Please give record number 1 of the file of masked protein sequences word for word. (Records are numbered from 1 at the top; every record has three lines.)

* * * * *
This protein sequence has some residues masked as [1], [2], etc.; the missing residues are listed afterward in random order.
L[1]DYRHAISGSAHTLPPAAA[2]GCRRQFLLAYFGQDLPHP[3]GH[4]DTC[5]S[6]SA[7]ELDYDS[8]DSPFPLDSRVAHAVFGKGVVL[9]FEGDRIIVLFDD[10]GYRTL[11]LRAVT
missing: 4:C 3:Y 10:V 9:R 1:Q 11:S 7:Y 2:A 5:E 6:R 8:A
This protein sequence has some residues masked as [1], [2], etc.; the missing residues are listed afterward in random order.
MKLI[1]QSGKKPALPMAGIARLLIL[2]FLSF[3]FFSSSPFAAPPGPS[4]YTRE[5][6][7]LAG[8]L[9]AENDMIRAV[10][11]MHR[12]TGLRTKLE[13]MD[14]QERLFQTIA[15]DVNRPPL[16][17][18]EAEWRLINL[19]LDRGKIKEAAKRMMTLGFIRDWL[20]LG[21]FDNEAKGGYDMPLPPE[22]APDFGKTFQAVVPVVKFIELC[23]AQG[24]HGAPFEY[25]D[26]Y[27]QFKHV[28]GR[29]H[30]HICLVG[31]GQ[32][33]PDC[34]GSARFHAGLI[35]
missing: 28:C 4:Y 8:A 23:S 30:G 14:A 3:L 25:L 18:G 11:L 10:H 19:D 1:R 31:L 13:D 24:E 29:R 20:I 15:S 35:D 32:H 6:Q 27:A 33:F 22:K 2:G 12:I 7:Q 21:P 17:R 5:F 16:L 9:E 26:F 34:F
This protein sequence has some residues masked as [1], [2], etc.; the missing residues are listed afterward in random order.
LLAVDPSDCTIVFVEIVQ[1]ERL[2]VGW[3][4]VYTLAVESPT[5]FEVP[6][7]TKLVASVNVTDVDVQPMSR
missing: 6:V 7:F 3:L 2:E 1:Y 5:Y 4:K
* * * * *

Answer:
This protein sequence has some residues masked as [1], [2], etc.; the missing residues are listed afterward in random order.
L[1]DYRHAISGSAHTLPPAAA[2]GCRRQFLLAYFGQDLPHP[3]GH[4]DTC[5]S[6]SA[7]ELDYDS[8]DSPFPLDSRVAHAVFGKGVVL[9]FEGDRIIVLFDD[10]GYRTL[11]LRAVT
missing: 4:C 3:Y 10:V 9:R 1:Q 11:S 7:Y 2:A 5:E 6:R 8:A